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AUDIENCE REVIEW: NYCB's "Dances at a Gathering" and "Everywhere We Go"

NYCB's "Dances at a Gathering" and "Everywhere We Go"

New York City Ballet

Performance Date:
October 11, 2019

Freeform Review:

I’ve been doing ballet for as long as I can remember, but it wasn’t until Friday, October 11 that I had the pleasure to see New York City Ballet perform live at the David H. Koch Theater. The program that night consisted of Dances at a Gathering by Jerome Robbins and Everywhere We Go by Justin Peck.

Dances at a Gathering was a wonderful way to start off the evening. There was no grand story to the piece. The dancers were simply dancing among each other as if the stage was a real place. There was a feeling of spending time with friends and creating memories together. The five couples portrayed the casual but romantic essence of the piece. The Chopin piano pieces are essential to this world that Robbins has created, and Susan Walters played the score with such close attention to details. The music along with the clouds as a backdrop and flowing costumes helped to create the lightness and simplicity of the piece. Each dancer is their own person, as well as part of the group. They appear in combinations of one, two, three, or more. Dancers just come and go altering partners. At first, the changing of partners was very weird for me, but I saw the beauty in its impermanence. Lauren Lovette, as the girl in pink, was especially a wonder to watch. She is a natural performer whose presence fills the stage. The way she stretches her arabesque line as if it could go on forever is breathtaking. Near the end, all ten dancers join in a large circle and bow to each other as if acknowledging the moments they shared in this playful world they created. 

In the second half of the night, the company performed Everywhere We Go. There was a striking contrast between the simple elegance of the Robbins piece to the very linear and dynamic choreography by Justin Peck.  The large ensemble piece with a score by Sufjan Stevens was very extravagant. The changing geometric backdrop by Karl Jenson and striped costumes by Janie Taylor added to the seeming mathematical choreography filled with lines, shapes, and repetition. Peck found endless ways to organize the corps in different formations weaving dancers in and out seamlessly. Every element of the piece worked together in this virtuosic and exuberant piece. The contrasts of fast and slow, round and straight, staccato and legato create such a dynamic feeling. The way the movements fit so precisely into each phrase and the fluidity with which soloists come out of and rejoin the ensemble are so powerful. Megan Fairchild, in particular, was a delight to watch. She was a little firecracker while performing intricate movements filled with quick footwork and wild turns. At the end, dancers slowly started crumbling to the floor, running to catch each other until the last one had fallen. This display of weakness was a bit strange for me because of the vagueness of a story. Nevertheless, this piece was a pleasure to watch. The way every detail fits so nicely together in the piece is so satisfying to watch. The vivid and powerful performance from the dancers immediately draws in the audience.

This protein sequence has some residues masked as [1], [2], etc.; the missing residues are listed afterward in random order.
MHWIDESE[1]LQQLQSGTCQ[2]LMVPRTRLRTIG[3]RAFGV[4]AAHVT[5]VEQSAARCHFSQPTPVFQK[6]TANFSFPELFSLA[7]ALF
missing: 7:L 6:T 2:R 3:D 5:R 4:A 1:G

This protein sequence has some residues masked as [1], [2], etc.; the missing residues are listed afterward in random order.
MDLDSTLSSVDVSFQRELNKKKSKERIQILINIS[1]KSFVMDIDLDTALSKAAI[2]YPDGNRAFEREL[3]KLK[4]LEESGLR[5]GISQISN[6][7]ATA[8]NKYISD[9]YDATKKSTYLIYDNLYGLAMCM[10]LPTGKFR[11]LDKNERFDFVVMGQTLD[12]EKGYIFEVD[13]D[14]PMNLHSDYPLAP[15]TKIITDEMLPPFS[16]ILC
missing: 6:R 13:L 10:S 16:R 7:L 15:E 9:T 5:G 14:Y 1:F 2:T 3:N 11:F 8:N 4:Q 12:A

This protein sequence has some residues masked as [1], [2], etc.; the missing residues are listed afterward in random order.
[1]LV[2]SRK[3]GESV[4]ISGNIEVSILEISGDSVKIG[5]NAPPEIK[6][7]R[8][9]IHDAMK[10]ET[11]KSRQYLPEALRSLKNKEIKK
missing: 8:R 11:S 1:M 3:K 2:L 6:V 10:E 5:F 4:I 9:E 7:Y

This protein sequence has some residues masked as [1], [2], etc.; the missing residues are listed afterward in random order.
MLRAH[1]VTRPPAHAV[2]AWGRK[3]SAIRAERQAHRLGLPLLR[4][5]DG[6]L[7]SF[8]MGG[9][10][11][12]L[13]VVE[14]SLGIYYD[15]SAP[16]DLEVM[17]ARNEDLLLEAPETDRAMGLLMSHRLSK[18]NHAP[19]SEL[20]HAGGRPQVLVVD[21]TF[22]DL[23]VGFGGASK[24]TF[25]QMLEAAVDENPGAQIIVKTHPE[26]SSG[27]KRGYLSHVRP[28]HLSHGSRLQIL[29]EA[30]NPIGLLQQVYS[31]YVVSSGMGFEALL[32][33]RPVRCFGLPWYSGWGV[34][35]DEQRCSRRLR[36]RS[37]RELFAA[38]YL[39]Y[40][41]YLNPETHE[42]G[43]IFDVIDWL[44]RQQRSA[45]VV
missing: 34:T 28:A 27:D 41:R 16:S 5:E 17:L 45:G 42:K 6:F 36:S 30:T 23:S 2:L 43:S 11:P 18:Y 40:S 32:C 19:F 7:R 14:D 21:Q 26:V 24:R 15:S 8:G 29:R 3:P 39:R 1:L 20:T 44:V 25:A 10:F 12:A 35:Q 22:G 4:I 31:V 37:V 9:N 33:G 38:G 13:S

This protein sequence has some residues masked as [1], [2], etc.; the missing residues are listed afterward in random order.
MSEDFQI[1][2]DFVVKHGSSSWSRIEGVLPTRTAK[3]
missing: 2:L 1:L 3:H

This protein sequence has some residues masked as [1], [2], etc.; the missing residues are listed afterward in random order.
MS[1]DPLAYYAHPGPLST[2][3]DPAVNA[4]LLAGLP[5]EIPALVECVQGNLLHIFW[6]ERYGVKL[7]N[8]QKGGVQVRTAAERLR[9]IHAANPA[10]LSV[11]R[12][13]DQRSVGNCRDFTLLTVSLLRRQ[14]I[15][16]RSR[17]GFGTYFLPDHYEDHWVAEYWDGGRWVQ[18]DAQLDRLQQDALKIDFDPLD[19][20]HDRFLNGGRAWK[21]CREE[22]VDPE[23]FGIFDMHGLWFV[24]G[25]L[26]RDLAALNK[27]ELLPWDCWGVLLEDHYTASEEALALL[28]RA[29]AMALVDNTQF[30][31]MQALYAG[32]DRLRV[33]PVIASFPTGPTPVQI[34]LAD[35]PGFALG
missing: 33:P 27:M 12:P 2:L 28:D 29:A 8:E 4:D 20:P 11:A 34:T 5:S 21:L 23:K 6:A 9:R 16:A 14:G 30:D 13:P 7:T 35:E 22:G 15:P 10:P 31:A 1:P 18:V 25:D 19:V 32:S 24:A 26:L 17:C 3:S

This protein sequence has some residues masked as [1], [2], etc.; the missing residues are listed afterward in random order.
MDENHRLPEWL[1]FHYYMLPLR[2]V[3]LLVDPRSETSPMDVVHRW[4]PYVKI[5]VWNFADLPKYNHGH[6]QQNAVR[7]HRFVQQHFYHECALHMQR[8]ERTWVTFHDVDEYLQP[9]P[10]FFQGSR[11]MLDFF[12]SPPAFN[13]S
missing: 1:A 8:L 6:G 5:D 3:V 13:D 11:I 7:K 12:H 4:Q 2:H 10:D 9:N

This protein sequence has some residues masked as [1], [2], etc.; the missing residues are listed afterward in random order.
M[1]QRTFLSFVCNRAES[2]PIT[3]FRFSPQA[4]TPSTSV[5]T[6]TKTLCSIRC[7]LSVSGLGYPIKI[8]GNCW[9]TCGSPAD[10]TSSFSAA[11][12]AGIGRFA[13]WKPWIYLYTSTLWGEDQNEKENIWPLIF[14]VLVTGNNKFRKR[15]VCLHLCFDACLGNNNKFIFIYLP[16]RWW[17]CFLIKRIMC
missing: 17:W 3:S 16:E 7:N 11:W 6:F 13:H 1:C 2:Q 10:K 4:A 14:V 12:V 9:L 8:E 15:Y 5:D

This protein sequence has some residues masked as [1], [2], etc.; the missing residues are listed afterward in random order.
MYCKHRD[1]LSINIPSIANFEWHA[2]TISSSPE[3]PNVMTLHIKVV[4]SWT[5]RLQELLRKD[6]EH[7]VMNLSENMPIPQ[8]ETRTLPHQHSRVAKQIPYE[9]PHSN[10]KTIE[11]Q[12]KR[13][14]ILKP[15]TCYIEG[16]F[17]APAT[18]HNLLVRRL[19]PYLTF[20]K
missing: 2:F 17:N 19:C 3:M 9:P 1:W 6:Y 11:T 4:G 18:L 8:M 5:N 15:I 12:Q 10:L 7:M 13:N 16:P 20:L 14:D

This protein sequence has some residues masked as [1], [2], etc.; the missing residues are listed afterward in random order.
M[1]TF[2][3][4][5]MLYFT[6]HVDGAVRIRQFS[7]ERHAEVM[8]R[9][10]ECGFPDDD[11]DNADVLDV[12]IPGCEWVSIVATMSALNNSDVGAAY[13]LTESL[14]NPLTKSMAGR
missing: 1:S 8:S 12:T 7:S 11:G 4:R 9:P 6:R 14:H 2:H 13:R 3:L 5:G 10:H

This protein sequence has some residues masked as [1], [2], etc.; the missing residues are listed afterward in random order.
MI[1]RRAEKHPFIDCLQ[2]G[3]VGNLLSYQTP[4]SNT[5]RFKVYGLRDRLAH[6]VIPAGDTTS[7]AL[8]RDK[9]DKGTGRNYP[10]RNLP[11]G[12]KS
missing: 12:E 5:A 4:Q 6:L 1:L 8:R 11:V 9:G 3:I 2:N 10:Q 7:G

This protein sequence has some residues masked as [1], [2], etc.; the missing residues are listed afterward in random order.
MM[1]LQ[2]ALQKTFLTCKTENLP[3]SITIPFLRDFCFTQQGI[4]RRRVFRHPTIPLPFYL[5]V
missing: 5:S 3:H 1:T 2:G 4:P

Overall, the two pieces of the night, Dances at a Gathering and Everywhere We Go, encompassed a sense of purpose and completeness. Together they captured the beauty of ballet.




Natalie Ng

Photo Credit:
Photo: Paul Kolnik. https://www.nycballet.com/Ballets/D/Dances-at-a-Gathering.aspx.

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